Tuesday, April 05, 2011
[cross-posted on the Google Online Security Blog]
For the past five years Google has been offering protection to users against websites that attempt to distribute malware via drive-by downloads — that is, infections that harm users’ computers when they simply visit a vulnerable site. The data produced by our systems and published via the Safe Browsing API is used by Google search and browsers such as Google Chrome, Firefox, and Safari to warn users who may attempt to visit these dangerous webpages.
Safe Browsing has done a lot of good for the web, yet the Internet remains rife with deceptive and harmful content. It’s easy to find sites hosting free downloads that promise one thing but actually behave quite differently. These downloads may even perform actions without the user’s consent, such as displaying spam ads, performing click fraud, or stealing other users’ passwords. Such sites usually don’t attempt to exploit vulnerabilities on the user’s computer system. Instead, they use social engineering to entice users to download and run the malicious content.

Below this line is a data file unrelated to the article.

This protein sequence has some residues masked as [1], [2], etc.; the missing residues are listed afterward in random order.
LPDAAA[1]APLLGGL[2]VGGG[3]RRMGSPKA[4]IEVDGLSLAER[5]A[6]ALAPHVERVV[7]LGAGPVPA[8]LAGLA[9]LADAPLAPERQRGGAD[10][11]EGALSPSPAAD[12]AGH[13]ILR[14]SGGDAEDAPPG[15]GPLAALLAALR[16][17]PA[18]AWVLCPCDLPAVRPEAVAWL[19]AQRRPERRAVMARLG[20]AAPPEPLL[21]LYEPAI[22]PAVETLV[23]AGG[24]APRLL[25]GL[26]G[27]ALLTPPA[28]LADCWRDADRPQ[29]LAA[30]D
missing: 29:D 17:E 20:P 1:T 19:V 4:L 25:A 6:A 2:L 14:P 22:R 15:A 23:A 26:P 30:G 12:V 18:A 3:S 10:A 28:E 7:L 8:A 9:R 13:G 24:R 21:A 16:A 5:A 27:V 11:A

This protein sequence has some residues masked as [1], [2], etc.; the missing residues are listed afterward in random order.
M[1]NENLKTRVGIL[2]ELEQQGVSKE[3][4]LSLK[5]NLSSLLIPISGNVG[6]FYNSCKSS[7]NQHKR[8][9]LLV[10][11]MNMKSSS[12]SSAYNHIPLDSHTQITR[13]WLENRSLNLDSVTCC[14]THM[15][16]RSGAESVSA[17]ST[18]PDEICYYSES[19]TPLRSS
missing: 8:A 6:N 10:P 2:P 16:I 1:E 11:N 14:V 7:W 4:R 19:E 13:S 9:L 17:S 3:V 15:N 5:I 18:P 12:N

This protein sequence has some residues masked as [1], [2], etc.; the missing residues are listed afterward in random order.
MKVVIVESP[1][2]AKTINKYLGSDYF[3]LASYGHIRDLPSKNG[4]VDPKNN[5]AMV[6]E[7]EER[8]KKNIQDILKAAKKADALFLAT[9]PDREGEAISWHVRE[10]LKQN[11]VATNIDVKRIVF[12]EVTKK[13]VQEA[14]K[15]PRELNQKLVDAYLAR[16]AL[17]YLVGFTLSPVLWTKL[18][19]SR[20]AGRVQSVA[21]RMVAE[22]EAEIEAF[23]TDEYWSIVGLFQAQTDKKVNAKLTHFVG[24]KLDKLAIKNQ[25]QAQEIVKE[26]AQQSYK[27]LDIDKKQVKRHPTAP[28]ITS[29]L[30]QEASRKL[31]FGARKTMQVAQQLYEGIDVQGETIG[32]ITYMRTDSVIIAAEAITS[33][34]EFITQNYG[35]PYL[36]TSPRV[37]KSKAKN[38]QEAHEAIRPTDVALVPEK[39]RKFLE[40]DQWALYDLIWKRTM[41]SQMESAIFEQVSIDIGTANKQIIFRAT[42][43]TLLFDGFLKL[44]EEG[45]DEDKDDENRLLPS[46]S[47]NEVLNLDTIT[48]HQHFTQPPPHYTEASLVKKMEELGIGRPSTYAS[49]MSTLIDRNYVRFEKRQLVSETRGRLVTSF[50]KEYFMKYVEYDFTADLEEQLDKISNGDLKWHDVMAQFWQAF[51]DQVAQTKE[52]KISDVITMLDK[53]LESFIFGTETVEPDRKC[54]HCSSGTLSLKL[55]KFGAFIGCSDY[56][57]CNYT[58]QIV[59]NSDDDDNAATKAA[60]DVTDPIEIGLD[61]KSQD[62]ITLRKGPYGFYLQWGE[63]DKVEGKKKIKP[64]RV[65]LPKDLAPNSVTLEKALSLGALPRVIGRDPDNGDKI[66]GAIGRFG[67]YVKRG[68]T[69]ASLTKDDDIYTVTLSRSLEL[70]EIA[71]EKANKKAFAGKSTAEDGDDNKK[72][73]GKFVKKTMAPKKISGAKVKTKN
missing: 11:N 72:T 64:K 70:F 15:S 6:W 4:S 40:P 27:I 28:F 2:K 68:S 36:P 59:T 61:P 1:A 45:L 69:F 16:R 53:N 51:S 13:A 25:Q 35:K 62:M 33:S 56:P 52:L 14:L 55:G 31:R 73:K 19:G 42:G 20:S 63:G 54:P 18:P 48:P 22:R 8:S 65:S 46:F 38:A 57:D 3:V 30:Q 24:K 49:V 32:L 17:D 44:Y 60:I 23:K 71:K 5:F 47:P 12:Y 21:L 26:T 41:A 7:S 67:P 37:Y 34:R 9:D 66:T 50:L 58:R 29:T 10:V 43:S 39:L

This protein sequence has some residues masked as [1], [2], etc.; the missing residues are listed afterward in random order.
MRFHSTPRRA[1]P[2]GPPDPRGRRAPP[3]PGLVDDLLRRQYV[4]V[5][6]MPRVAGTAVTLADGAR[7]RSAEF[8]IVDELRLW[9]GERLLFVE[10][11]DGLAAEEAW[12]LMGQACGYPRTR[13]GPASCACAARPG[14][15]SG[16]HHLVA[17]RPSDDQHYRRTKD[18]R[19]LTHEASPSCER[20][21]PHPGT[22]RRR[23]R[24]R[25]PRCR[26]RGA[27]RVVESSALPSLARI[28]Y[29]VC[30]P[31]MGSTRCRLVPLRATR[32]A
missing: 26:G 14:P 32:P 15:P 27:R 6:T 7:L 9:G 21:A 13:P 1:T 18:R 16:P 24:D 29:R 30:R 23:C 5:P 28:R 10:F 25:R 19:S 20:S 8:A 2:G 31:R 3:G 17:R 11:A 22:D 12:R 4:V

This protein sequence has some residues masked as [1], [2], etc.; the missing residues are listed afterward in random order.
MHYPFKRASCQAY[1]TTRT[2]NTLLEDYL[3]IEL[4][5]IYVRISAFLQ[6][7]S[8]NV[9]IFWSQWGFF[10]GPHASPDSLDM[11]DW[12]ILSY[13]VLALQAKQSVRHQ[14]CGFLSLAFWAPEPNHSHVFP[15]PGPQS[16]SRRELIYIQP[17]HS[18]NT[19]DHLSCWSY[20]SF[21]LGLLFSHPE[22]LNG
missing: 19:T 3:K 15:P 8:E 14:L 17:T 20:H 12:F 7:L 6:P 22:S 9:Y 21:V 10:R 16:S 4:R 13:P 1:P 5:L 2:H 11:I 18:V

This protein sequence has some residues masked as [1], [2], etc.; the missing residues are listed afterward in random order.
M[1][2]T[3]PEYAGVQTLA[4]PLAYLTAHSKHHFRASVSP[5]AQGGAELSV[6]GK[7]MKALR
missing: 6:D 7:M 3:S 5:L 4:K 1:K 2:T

Today we’re pleased to announce a new feature that aims to protect users against these kinds of downloads, starting with malicious Windows executables. The new feature will be integrated with Google Chrome and will display a warning if a user attempts to download a suspected malicious executable file:
We’re starting with a small-scale experimental phase for a subset of our users who subscribe to the Chrome development release channel, and we hope to make this feature available to all users in the next stable release of Google Chrome. We hope that the feature will improve our users’ online experience and help make the Internet a safer place.
For webmasters, you can continue to use the same interface provided by Google Webmaster Tools to learn about malware issues with your sites. These tools include binaries that have been identified by this new feature, and the same review process will apply.